Play with two sets of PlaySmart Dice™. Roll all four to create two sets and then find where you can get your most influence on the dry erase board, providing a map and guides to crucial electoral votes. One side features the addition method; the tougher flip side uses multiplication. Cards allow you to work with viral campaign ads, statewide vote recounts, or targeted ad campaigns. Moran, a retired Coast Guard officer, wanted to teach his own children the mechanics of the Electoral College while enhancing math skill. In turn, he teaches all of us.1

Semper Games, used with permission
No better homeschool lessons of social studies as well as math than with Election Night!, making the ideal gift this year.
Source: Semper Games, used with permission

Dirty politics is but one aspect of Spin Doctor, a card game, exploring public relations, delegate counts and electoral votes.2

When your only desire is to kick back on the couch, click your remote into a movie or TV series. Classics like All the President’s Men show the shadowy Deep Throat, typewriters and shoe-leather that got the reporting accomplished to expose a history-making coverup. Game Change harkens back images of Tina Fey and exposes what went into that veep choice and the oh-no moments that followed. It’s said that writer and actor Chris Rock got the inspiration for Head of State from another female vice-president pick in 1984. Both timely with Kamala Harris on one party's ticket.

In The Ides of March, George Clooney and Ryan Gosling campaign; Michael Douglas, an incumbent widower, chooses between love and advantage in The American President. Kevin Costner makes us laugh in Swing Vote as his little girl registers him to vote and becomes his consultant. On demand: The Comey Rule, starring Jeff Daniels, in James Comey’s side of the Russia hacking problem, and Irrestistible, where Jon Stewart directs Steve Carell in a small town, culture shock campaign.

Jeff Daniels also starred in TV’s The Newsroom, where Will McAvoy, a Republican who worked for Bush 41, takes on his lost lover MacKenzie McHale as well as the Tea Party in the run-up to the 2012 election. Reporter Jim Harper gets kicked off the Romney press bus while Sloan Sabbith makes economics seem sexy and clues us into the Great Recession. Jane Fonda becomes the media mogul (irony there) of Atlantis Cable News Network. Aaron Sorkin’s fast-paced, at times sarcastic dialogue, makes this enjoyable to watch, and there’s far more to it than an election with several romances and an attempt to take over commentary with real news reporting.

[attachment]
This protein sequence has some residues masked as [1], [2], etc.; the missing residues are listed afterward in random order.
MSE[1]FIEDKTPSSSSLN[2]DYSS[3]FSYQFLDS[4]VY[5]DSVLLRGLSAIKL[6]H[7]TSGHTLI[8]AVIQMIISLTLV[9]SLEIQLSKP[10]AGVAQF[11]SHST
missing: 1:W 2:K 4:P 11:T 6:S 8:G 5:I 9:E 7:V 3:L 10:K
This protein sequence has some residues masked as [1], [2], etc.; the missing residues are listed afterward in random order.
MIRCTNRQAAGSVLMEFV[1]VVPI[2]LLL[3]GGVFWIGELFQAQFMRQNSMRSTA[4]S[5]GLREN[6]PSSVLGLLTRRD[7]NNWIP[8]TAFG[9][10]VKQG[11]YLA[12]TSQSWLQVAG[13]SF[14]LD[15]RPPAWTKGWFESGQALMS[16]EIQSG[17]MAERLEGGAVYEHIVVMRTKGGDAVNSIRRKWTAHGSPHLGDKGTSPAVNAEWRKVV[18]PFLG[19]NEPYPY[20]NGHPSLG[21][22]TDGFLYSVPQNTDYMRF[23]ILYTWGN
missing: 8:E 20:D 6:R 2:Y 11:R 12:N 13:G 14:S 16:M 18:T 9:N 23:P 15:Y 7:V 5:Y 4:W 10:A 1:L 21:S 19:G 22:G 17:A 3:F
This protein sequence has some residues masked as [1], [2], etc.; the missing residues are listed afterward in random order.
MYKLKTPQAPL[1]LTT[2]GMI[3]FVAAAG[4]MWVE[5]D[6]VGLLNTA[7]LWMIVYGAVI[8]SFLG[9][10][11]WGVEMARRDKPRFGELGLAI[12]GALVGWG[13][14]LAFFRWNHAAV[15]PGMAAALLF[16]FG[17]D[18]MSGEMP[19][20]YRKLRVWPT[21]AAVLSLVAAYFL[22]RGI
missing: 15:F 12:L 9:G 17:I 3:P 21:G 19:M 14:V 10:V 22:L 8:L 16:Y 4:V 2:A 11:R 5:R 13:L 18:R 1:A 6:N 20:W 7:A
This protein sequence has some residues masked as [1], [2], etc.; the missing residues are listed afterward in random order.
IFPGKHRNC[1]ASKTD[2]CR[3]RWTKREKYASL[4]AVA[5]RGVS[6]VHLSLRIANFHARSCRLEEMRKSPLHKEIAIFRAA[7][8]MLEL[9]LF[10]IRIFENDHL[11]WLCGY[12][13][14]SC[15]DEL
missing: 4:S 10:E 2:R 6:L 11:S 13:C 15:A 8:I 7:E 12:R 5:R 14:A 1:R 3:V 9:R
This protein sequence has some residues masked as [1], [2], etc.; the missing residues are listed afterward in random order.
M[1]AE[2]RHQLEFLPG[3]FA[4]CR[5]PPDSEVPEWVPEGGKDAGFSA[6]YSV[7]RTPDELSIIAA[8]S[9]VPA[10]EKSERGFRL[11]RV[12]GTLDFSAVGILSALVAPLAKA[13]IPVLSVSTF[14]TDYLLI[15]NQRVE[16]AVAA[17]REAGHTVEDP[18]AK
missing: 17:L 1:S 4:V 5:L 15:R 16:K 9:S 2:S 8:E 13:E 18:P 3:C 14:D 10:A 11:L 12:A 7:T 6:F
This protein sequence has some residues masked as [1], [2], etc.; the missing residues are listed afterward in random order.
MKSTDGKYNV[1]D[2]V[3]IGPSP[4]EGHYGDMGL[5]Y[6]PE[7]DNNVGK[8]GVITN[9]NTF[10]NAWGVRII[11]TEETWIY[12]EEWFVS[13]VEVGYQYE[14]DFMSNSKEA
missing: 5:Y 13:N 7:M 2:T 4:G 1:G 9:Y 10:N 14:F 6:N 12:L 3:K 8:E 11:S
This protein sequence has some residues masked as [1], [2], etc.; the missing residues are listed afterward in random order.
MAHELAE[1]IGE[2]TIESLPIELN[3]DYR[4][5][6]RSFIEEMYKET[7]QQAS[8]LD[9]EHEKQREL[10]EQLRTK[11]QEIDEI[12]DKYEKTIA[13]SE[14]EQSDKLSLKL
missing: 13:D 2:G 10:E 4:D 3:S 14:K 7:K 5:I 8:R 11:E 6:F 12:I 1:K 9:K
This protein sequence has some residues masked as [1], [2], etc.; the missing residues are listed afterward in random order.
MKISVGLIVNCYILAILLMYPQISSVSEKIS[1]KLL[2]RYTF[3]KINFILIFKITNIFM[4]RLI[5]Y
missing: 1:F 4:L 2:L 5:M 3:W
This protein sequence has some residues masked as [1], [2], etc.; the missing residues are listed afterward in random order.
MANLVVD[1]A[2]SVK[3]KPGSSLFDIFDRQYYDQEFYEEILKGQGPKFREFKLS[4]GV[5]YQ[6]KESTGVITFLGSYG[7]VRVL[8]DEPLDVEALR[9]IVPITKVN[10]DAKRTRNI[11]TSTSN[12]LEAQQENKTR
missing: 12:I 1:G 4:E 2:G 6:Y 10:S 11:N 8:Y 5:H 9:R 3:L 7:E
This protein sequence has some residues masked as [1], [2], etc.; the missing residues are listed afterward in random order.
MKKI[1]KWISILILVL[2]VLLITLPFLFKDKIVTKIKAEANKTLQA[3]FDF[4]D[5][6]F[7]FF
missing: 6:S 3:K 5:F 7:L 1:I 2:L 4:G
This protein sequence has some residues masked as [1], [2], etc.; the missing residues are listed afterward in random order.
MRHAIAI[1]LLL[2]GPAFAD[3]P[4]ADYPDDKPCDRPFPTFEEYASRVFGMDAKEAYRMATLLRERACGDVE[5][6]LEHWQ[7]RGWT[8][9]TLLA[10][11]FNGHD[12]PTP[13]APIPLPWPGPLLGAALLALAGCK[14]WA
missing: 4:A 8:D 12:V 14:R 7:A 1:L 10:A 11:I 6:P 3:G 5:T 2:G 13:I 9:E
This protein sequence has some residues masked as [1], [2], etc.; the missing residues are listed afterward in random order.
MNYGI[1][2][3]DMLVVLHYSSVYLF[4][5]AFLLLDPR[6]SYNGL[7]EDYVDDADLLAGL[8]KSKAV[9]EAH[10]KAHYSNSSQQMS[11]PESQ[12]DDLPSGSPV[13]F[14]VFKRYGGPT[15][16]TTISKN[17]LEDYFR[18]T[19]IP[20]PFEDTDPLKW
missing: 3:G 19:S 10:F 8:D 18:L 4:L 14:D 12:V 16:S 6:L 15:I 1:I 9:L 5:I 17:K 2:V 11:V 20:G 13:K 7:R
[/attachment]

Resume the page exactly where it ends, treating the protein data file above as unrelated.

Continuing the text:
Documentary watchers have their pick of Hilary (a take on what happened in 2016), The War Room, remembering James Carville, part of the brain trust along with George Stephanopoulos, responsible for Bill Clinton’s ascent to the White House, and Our Brand Is Crisis, which explores Carville’s work abroad strategizing elections. Street Fight, details Cory Booker’s underdog status for Newark mayor against a longtime incumbent who took whatever measures to win, and By the People: The Election of Barack Obama, the journey of another long-shot candidate who made history.

Books and films will no doubt chronicle what occurs in the 2020 race and outcome. It’s inescapable, all around us. We might as well have fun and learn a little along the way.

Copyright @ 2020 by Loriann Oberlin. All Rights Reserved.